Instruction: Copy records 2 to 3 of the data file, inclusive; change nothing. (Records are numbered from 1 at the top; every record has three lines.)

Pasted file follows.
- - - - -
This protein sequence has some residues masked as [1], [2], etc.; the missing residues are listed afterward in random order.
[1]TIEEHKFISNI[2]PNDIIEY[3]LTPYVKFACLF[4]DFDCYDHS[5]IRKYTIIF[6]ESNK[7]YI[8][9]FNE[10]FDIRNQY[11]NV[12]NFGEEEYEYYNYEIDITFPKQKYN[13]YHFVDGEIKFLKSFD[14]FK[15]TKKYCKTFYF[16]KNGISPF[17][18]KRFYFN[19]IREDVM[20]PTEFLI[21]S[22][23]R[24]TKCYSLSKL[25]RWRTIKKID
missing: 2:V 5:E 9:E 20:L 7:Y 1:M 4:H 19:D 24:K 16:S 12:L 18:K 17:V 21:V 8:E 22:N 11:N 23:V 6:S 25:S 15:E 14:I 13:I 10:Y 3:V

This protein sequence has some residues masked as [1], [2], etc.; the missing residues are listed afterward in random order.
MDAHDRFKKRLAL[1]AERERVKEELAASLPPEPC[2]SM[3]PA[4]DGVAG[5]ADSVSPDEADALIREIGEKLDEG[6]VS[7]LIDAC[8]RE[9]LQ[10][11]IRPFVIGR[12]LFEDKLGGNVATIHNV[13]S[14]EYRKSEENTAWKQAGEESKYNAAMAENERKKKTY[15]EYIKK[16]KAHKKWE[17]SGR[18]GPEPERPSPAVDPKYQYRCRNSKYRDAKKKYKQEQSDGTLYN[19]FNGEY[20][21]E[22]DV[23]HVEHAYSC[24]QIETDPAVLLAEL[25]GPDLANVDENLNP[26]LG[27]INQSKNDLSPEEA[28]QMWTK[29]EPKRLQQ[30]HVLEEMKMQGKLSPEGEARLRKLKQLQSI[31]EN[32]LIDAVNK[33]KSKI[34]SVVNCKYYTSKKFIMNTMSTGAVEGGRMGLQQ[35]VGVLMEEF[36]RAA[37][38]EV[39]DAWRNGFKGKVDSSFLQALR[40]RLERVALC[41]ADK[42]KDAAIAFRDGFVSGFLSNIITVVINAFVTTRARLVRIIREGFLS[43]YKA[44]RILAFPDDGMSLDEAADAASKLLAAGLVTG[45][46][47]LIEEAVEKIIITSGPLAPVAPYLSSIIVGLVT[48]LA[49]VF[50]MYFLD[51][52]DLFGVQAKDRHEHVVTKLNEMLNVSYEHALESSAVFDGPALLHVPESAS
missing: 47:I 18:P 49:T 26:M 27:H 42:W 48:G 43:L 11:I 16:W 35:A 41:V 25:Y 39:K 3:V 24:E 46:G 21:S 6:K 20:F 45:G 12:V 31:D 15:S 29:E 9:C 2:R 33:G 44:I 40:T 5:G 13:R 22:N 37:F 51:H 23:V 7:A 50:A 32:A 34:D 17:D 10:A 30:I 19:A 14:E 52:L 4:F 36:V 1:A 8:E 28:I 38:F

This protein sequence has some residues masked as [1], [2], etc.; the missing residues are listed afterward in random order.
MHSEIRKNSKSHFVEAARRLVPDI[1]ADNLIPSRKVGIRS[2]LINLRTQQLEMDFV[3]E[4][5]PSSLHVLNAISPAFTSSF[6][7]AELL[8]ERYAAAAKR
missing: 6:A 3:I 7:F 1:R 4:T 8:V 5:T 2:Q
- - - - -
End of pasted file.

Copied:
This protein sequence has some residues masked as [1], [2], etc.; the missing residues are listed afterward in random order.
MDAHDRFKKRLAL[1]AERERVKEELAASLPPEPC[2]SM[3]PA[4]DGVAG[5]ADSVSPDEADALIREIGEKLDEG[6]VS[7]LIDAC[8]RE[9]LQ[10][11]IRPFVIGR[12]LFEDKLGGNVATIHNV[13]S[14]EYRKSEENTAWKQAGEESKYNAAMAENERKKKTY[15]EYIKK[16]KAHKKWE[17]SGR[18]GPEPERPSPAVDPKYQYRCRNSKYRDAKKKYKQEQSDGTLYN[19]FNGEY[20][21]E[22]DV[23]HVEHAYSC[24]QIETDPAVLLAEL[25]GPDLANVDENLNP[26]LG[27]INQSKNDLSPEEA[28]QMWTK[29]EPKRLQQ[30]HVLEEMKMQGKLSPEGEARLRKLKQLQSI[31]EN[32]LIDAVNK[33]KSKI[34]SVVNCKYYTSKKFIMNTMSTGAVEGGRMGLQQ[35]VGVLMEEF[36]RAA[37][38]EV[39]DAWRNGFKGKVDSSFLQALR[40]RLERVALC[41]ADK[42]KDAAIAFRDGFVSGFLSNIITVVINAFVTTRARLVRIIREGFLS[43]YKA[44]RILAFPDDGMSLDEAADAASKLLAAGLVTG[45][46][47]LIEEAVEKIIITSGPLAPVAPYLSSIIVGLVT[48]LA[49]VF[50]MYFLD[51][52]DLFGVQAKDRHEHVVTKLNEMLNVSYEHALESSAVFDGPALLHVPESAS
missing: 47:I 18:P 49:T 26:M 27:H 42:W 48:G 43:L 11:I 16:W 35:A 41:V 25:Y 39:K 3:V 24:E 46:G 21:S 6:K 20:F 45:G 12:V 31:D 15:S 29:E 9:C 2:R 33:G 44:I 40:T 5:G 13:R 22:N 37:F 51:H 23:V 7:A 50:A 32:A 34:D 17:D 10:A 30:I 19:A 14:E 52:L 4:F 36:V 1:A 8:E 28:I 38:F

This protein sequence has some residues masked as [1], [2], etc.; the missing residues are listed afterward in random order.
MHSEIRKNSKSHFVEAARRLVPDI[1]ADNLIPSRKVGIRS[2]LINLRTQQLEMDFV[3]E[4][5]PSSLHVLNAISPAFTSSF[6][7]AELL[8]ERYAAAAKR
missing: 6:A 3:I 7:F 1:R 4:T 8:V 5:T 2:Q